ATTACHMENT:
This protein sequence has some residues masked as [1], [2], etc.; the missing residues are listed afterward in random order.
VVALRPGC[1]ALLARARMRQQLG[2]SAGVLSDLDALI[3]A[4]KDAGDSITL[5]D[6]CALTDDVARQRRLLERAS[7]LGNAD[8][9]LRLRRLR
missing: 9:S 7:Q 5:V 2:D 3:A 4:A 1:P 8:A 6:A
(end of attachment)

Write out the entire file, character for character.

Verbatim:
This protein sequence has some residues masked as [1], [2], etc.; the missing residues are listed afterward in random order.
VVALRPGC[1]ALLARARMRQQLG[2]SAGVLSDLDALI[3]A[4]KDAGDSITL[5]D[6]CALTDDVARQRRLLERAS[7]LGNAD[8][9]LRLRRLR
missing: 9:S 7:Q 5:V 2:D 3:A 4:A 1:P 8:A 6:A